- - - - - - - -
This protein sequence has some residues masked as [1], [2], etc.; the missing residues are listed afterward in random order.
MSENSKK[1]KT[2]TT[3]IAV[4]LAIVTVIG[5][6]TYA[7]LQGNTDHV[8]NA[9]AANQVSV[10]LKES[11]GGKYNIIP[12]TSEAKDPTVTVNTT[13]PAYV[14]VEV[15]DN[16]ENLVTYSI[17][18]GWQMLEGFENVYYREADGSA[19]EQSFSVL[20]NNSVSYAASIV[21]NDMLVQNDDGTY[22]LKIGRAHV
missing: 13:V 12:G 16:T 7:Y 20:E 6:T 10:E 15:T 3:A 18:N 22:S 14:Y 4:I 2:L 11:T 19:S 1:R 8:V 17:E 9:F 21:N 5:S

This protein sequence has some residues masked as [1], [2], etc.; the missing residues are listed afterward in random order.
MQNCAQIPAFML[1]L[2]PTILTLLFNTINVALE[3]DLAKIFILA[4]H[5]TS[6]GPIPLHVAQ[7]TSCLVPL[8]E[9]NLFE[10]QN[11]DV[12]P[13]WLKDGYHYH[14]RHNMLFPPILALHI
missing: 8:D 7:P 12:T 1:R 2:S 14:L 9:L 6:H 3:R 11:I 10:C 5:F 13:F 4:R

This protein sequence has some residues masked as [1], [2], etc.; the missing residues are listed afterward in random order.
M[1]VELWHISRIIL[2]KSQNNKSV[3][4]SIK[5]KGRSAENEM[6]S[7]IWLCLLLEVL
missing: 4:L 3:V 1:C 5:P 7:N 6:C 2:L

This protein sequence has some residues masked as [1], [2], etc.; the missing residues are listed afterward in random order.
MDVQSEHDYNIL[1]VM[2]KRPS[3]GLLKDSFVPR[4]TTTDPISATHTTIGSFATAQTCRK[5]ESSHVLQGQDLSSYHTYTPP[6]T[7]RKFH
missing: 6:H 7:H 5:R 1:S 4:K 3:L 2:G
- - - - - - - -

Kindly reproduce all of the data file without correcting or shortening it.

This protein sequence has some residues masked as [1], [2], etc.; the missing residues are listed afterward in random order.
MSENSKK[1]KT[2]TT[3]IAV[4]LAIVTVIG[5][6]TYA[7]LQGNTDHV[8]NA[9]AANQVSV[10]LKES[11]GGKYNIIP[12]TSEAKDPTVTVNTT[13]PAYV[14]VEV[15]DN[16]ENLVTYSI[17][18]GWQMLEGFENVYYREADGSA[19]EQSFSVL[20]NNSVSYAASIV[21]NDMLVQNDDGTY[22]LKIGRAHV
missing: 13:V 12:G 16:T 7:Y 20:E 6:T 10:E 15:T 3:A 18:N 22:S 14:Y 4:I 2:L 11:T 19:S 1:R 8:V 17:E 9:F 21:N 5:S

This protein sequence has some residues masked as [1], [2], etc.; the missing residues are listed afterward in random order.
MQNCAQIPAFML[1]L[2]PTILTLLFNTINVALE[3]DLAKIFILA[4]H[5]TS[6]GPIPLHVAQ[7]TSCLVPL[8]E[9]NLFE[10]QN[11]DV[12]P[13]WLKDGYHYH[14]RHNMLFPPILALHI
missing: 8:D 7:P 12:T 1:R 2:S 14:L 9:L 6:H 3:R 11:I 10:C 5:F 13:F 4:R

This protein sequence has some residues masked as [1], [2], etc.; the missing residues are listed afterward in random order.
M[1]VELWHISRIIL[2]KSQNNKSV[3][4]SIK[5]KGRSAENEM[6]S[7]IWLCLLLEVL
missing: 4:L 3:V 1:C 5:P 7:N 6:C 2:L

This protein sequence has some residues masked as [1], [2], etc.; the missing residues are listed afterward in random order.
MDVQSEHDYNIL[1]VM[2]KRPS[3]GLLKDSFVPR[4]TTTDPISATHTTIGSFATAQTCRK[5]ESSHVLQGQDLSSYHTYTPP[6]T[7]RKFH
missing: 6:H 7:H 5:R 1:S 4:K 3:L 2:G